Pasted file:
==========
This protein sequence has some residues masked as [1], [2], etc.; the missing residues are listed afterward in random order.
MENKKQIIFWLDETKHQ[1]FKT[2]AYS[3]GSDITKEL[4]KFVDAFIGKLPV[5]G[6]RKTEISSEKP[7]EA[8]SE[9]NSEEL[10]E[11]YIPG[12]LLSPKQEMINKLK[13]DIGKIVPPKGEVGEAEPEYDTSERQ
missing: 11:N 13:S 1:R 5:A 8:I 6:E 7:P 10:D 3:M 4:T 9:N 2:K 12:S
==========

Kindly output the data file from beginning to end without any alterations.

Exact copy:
This protein sequence has some residues masked as [1], [2], etc.; the missing residues are listed afterward in random order.
MENKKQIIFWLDETKHQ[1]FKT[2]AYS[3]GSDITKEL[4]KFVDAFIGKLPV[5]G[6]RKTEISSEKP[7]EA[8]SE[9]NSEEL[10]E[11]YIPG[12]LLSPKQEMINKLK[13]DIGKIVPPKGEVGEAEPEYDTSERQ
missing: 11:N 13:S 1:R 5:A 8:I 6:E 7:P 10:D 3:M 4:T 9:N 2:K 12:S